Tag Archives: home hospice

Challenges of dying at home, revisited

This week, NPR aired Patients Want To Die At Home, But Home Hospice Care Can Be Tough On Families, the national version of a story that first appeared last year on Nashville’s NPR affiliate. I was interviewed for this series, and shared my personal challenges in tending to my dying mother at home.

This is such an important conversation for the nation to have and it is a cause near and dear to my heart. As I state in the story, I am not anti-hospice by any means. My father died in a facility and that was a horrible death. But caring for my mother who died at home had its own unique challenges. Both experiences scarred me for life, leaving me with regrets and with a mission to help other families avoid the mistakes my family made.

I encourage everyone to read and/or listen to this series and think about your own situation. Family caregivers need to be clear-eyed about the demands they may face in caring for a loved on at home at the end of life. It can be the most tender of bonding moments, a final act of love and sacrifice for a beloved family member. Knowing the pitfalls and identifying potential gaps in care ahead of time can help you from becoming overwhelmed and burned out.

Finally, for those who did not have a good experience with home hospice care, know that you are not alone and it’s not your fault. Forgive yourself for anything you may be blaming yourself for (I’m still working on this part.) Your loved one would want you to let go and move on, free of guilt.

 

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More Americans are dying at home, but family caregivers still lack support

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Image courtesy of Pixabay.

The New York Times published an article this week that touched on a subject close to my heart. The article explores the impact of new data published this week in the New England Journal of Medicine that found more Americans are dying at home than in hospitals.

On the face of it, this sounds like good news. In poll after poll, the majority of people say they would prefer to die at home rather than in a hospital or nursing home. The tide now appears to be turning, and perhaps returning to a culture which embraces providing end-of-life care at home.

But the major challenge, which I’m grateful to reporter Gina Kolata for highlighting in her report, is the following: “Many terminally ill patients wind up in the care of family members who may be wholly unprepared for the task.”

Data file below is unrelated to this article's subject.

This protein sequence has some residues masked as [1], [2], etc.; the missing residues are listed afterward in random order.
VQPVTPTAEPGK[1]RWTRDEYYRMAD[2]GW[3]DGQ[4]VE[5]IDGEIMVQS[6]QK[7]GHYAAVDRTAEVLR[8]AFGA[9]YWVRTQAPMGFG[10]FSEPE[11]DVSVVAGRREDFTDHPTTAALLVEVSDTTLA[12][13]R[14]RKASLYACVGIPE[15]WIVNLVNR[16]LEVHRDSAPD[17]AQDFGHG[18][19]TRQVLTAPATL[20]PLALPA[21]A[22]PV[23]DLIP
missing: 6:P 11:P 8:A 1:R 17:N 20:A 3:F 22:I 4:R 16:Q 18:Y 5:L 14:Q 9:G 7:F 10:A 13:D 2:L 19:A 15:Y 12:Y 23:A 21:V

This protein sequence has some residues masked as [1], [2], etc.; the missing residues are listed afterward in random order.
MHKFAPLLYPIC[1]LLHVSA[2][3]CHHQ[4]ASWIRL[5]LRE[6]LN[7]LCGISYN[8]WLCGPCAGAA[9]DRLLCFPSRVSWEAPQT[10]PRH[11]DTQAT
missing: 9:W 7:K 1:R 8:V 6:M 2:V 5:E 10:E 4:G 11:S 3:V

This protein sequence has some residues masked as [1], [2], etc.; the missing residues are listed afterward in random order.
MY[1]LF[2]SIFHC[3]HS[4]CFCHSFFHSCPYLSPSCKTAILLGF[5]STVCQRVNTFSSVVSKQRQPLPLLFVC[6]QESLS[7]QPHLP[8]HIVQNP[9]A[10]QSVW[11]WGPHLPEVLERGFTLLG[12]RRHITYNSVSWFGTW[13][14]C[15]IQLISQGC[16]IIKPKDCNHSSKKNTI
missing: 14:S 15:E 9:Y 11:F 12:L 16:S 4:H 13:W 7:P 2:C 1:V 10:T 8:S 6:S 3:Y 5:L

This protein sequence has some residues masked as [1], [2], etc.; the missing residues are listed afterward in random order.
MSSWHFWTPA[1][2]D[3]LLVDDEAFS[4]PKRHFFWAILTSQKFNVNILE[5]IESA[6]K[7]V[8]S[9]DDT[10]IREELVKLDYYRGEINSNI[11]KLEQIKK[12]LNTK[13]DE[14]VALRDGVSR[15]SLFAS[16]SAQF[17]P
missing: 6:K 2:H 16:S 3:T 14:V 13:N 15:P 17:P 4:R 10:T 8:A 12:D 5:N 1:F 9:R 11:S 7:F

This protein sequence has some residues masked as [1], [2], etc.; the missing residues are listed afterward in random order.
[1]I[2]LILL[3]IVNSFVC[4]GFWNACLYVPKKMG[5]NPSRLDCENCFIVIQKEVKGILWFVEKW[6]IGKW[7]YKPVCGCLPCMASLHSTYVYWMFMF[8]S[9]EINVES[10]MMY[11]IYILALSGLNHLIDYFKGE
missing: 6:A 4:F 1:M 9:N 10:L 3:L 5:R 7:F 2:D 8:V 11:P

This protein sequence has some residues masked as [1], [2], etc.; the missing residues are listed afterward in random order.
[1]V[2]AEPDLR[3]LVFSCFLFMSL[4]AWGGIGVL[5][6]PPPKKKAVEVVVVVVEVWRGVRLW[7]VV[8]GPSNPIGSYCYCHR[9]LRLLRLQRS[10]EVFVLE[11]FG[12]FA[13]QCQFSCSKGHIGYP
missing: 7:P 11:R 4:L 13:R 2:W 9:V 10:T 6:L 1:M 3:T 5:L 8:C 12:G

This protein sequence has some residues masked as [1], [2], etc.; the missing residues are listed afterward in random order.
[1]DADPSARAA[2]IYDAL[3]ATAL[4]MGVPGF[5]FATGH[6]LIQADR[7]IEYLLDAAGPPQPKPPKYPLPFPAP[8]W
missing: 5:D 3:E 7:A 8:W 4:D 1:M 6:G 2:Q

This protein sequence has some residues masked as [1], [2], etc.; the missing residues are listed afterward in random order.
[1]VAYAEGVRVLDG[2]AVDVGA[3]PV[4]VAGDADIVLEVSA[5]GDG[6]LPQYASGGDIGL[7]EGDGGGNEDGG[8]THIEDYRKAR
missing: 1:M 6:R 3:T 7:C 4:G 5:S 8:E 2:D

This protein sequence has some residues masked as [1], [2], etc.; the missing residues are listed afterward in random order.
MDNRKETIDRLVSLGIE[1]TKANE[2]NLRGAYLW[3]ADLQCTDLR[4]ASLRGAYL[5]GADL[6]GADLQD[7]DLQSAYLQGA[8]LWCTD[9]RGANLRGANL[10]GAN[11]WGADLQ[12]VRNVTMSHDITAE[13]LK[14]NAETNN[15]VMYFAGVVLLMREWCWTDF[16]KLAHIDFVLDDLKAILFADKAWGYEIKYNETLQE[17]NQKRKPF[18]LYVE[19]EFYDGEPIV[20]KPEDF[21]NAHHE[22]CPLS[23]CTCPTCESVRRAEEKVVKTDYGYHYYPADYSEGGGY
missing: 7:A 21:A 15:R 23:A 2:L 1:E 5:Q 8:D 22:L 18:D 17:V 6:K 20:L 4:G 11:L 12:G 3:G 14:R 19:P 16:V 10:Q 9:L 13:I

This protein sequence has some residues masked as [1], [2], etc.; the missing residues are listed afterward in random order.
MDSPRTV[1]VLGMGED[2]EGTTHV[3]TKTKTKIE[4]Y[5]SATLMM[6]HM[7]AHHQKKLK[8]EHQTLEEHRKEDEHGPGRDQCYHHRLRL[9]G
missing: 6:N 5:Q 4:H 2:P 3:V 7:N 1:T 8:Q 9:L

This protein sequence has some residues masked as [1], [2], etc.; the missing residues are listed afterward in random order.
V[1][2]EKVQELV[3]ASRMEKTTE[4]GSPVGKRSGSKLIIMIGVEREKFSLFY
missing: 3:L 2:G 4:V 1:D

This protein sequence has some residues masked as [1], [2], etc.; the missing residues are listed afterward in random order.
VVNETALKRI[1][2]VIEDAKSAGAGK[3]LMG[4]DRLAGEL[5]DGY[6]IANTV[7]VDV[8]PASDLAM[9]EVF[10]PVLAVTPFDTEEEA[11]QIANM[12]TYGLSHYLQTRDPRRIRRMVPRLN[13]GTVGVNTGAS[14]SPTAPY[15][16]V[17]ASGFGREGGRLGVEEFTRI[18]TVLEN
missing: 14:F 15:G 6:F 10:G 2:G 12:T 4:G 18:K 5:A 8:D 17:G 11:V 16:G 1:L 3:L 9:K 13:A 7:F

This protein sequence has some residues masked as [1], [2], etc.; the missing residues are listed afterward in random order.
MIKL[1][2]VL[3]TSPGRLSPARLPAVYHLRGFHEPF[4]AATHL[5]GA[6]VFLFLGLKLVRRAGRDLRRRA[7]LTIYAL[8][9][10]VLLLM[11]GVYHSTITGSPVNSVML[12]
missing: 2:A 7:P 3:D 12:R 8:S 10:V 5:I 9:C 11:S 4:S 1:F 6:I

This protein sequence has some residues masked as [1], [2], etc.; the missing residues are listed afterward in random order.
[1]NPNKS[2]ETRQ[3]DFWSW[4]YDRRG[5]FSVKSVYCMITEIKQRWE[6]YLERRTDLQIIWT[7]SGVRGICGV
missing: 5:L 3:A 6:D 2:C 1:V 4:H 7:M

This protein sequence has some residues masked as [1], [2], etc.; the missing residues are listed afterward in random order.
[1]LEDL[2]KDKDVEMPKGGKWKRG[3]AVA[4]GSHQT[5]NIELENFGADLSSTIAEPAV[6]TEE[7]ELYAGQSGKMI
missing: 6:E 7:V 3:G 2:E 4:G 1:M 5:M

This is something I’ve written about extensively, based upon my own family caregiving experience. My personal essay, Why Dying at Home is Not All It’s Cracked Up to Be, ruffled some feathers at the time. But my point wasn’t to be anti-home hospice. I think home hospice can be a wonderful service. The problem is that there are not enough home hospice service providers, especially in rural areas of this country. As the New York Times article discusses, this leaves family caregivers carrying the heavy burden of providing medical care for a dying loved one, while dealing with the financial cost and emotional toll of that experience. Most family caregivers are woefully unprepared.

“We have put a tremendous burden on families in the type of care they have to provide and the type they have to pay for,” said Dr. Sean Morrison, chair of geriatrics and palliative medicine at the Icahn School of Medicine at Mount Sinai in New York.

With my parents, I experienced the worst of both kinds of deaths. My father died in a skilled nursing facility without any family members with him, and my mother died at home, with myself, the only child, providing her end-of-life care but lacking support from limited home health care services.

The New York Times article also discusses another downside of dying at home: pain management. My mother’s pain was not managed as well as it could’ve been in an institutional setting, and that will haunt me for the rest of my life. No one should have to suffer needlessly at the end of life.

If you want to learn more, I was interviewed recently on the challenges of dying at home by journalist Blake Farmer at WPLN, Nashville Public Radio.

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Family’s gift to caregiver an inspiring way to pay it forward

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Photo by Marius Muresan/Freeimages.

There was a wonderful story posted on CNN recently, and it reinforces the fact that there are still good people doing good things in this world, even as they faced difficult circumstances in a world that seems increasingly unkind.

The Wright family in Georgia hired a caregiver, RonTunDe Hector, to provide home hospice care for Judy Wright, who had Parkinson’s disease. After positive feedback from his father, Chris Wright, Judy’s son, arranged to meet RonTunDe in person.

As it turned out, they already knew each other.

Hector had been going through a rough time a few years before, and ran out of gas on the highway. As she walked down the road with her gas can, a man pulled up and asked if he could help. She explained the situation and the man filled up her tank and gave her $40.

That man was Chris Wright.

Though the pair were reuniting once again in the midst of difficult circumstances, the bond was strong. Hector even accurately predicted the day Judy Wright died.

After Judy’s death, the family wanted to honor Hector’s compassionate care and help her continue growing in her profession. The family raised funds to send Hector to nursing school, a dream she had long had but was unable to afford.

The online campaign has now raised over $33,000, funding by over 800 donors. The Wright family’s generous act will now help countless other people who will be cared for by Hector.

 

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